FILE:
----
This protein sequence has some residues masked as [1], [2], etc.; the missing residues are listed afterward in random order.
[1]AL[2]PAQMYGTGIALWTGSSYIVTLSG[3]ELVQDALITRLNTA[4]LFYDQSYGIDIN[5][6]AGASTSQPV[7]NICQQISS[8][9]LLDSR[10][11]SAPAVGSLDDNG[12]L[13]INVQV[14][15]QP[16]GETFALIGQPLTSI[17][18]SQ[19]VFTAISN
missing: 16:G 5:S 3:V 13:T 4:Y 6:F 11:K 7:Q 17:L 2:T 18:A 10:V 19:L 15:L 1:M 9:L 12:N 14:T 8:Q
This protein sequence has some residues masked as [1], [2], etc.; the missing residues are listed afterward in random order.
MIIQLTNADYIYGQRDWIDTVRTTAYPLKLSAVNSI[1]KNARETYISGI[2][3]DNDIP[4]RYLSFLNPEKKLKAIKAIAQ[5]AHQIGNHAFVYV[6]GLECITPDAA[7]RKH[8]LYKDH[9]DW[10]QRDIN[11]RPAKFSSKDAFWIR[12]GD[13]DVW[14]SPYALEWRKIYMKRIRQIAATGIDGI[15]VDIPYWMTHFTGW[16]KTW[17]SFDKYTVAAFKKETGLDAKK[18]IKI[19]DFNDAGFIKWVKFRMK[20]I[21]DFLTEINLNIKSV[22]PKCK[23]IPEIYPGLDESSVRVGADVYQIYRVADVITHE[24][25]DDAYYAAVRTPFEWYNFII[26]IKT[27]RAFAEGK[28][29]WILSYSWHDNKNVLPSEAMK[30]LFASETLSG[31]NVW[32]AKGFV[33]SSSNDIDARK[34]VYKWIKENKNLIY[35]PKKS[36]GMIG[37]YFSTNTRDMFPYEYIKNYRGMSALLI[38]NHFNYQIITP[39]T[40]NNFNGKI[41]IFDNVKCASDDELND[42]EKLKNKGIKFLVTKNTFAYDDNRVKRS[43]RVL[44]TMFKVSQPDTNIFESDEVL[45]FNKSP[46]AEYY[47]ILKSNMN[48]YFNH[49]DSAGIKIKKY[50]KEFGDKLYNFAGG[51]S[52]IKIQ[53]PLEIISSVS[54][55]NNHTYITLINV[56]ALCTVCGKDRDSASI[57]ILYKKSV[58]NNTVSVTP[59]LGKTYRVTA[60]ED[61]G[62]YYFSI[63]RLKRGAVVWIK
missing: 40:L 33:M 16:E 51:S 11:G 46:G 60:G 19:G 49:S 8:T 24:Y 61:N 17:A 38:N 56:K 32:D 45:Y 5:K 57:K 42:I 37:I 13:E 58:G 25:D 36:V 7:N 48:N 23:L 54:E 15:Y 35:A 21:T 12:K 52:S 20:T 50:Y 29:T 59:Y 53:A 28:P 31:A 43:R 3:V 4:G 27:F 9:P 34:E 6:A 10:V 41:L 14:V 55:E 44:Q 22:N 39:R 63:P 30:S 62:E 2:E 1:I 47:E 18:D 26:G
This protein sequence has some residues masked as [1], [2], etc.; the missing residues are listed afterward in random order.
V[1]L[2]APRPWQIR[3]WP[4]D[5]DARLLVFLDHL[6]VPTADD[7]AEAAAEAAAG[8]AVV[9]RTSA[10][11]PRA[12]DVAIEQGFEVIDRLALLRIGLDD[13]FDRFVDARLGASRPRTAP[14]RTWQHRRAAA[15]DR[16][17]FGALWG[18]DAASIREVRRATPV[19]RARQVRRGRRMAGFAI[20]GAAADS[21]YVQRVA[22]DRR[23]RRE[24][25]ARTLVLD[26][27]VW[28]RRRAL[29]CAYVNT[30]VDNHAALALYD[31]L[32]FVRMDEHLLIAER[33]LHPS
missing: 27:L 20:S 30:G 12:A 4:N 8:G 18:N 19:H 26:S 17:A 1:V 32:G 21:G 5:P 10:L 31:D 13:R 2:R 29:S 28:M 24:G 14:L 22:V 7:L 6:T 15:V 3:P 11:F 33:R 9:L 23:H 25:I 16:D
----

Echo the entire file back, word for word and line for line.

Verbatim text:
This protein sequence has some residues masked as [1], [2], etc.; the missing residues are listed afterward in random order.
[1]AL[2]PAQMYGTGIALWTGSSYIVTLSG[3]ELVQDALITRLNTA[4]LFYDQSYGIDIN[5][6]AGASTSQPV[7]NICQQISS[8][9]LLDSR[10][11]SAPAVGSLDDNG[12]L[13]INVQV[14][15]QP[16]GETFALIGQPLTSI[17][18]SQ[19]VFTAISN
missing: 16:G 5:S 3:V 13:T 4:Y 6:F 11:K 7:Q 17:L 2:T 18:A 10:V 19:L 15:L 1:M 9:L 12:N 14:T 8:Q
This protein sequence has some residues masked as [1], [2], etc.; the missing residues are listed afterward in random order.
MIIQLTNADYIYGQRDWIDTVRTTAYPLKLSAVNSI[1]KNARETYISGI[2][3]DNDIP[4]RYLSFLNPEKKLKAIKAIAQ[5]AHQIGNHAFVYV[6]GLECITPDAA[7]RKH[8]LYKDH[9]DW[10]QRDIN[11]RPAKFSSKDAFWIR[12]GD[13]DVW[14]SPYALEWRKIYMKRIRQIAATGIDGI[15]VDIPYWMTHFTGW[16]KTW[17]SFDKYTVAAFKKETGLDAKK[18]IKI[19]DFNDAGFIKWVKFRMK[20]I[21]DFLTEINLNIKSV[22]PKCK[23]IPEIYPGLDESSVRVGADVYQIYRVADVITHE[24][25]DDAYYAAVRTPFEWYNFII[26]IKT[27]RAFAEGK[28][29]WILSYSWHDNKNVLPSEAMK[30]LFASETLSG[31]NVW[32]AKGFV[33]SSSNDIDARK[34]VYKWIKENKNLIY[35]PKKS[36]GMIG[37]YFSTNTRDMFPYEYIKNYRGMSALLI[38]NHFNYQIITP[39]T[40]NNFNGKI[41]IFDNVKCASDDELND[42]EKLKNKGIKFLVTKNTFAYDDNRVKRS[43]RVL[44]TMFKVSQPDTNIFESDEVL[45]FNKSP[46]AEYY[47]ILKSNMN[48]YFNH[49]DSAGIKIKKY[50]KEFGDKLYNFAGG[51]S[52]IKIQ[53]PLEIISSVS[54][55]NNHTYITLINV[56]ALCTVCGKDRDSASI[57]ILYKKSV[58]NNTVSVTP[59]LGKTYRVTA[60]ED[61]G[62]YYFSI[63]RLKRGAVVWIK
missing: 40:L 33:M 16:E 51:S 11:G 46:G 60:G 19:G 49:S 8:T 24:Y 61:N 17:A 38:N 56:K 32:D 45:Y 5:K 57:K 42:I 37:I 13:E 58:G 25:D 36:V 7:N 48:N 23:L 54:E 15:Y 35:A 21:T 12:K 52:S 20:T 50:Y 29:T 59:Y 53:A 28:P 31:A 43:R 3:V 4:G 27:F 9:P 34:E 6:A 10:V 41:L 14:V 55:E 44:Q 22:N 39:R 63:P 30:S 62:E 2:E 1:I 47:E 18:D 26:G
This protein sequence has some residues masked as [1], [2], etc.; the missing residues are listed afterward in random order.
V[1]L[2]APRPWQIR[3]WP[4]D[5]DARLLVFLDHL[6]VPTADD[7]AEAAAEAAAG[8]AVV[9]RTSA[10][11]PRA[12]DVAIEQGFEVIDRLALLRIGLDD[13]FDRFVDARLGASRPRTAP[14]RTWQHRRAAA[15]DR[16][17]FGALWG[18]DAASIREVRRATPV[19]RARQVRRGRRMAGFAI[20]GAAADS[21]YVQRVA[22]DRR[23]RRE[24][25]ARTLVLD[26][27]VW[28]RRRAL[29]CAYVNT[30]VDNHAALALYD[31]L[32]FVRMDEHLLIAER[33]LHPS
missing: 27:L 20:S 30:G 12:A 4:N 8:G 18:N 19:H 26:S 17:A 1:V 32:G 21:G 5:P 10:L 31:D 13:R 2:R 29:S 28:M 24:G 14:L 22:V 7:L 6:T 15:V 3:P 11:F 33:R 9:L 23:H 25:I 16:D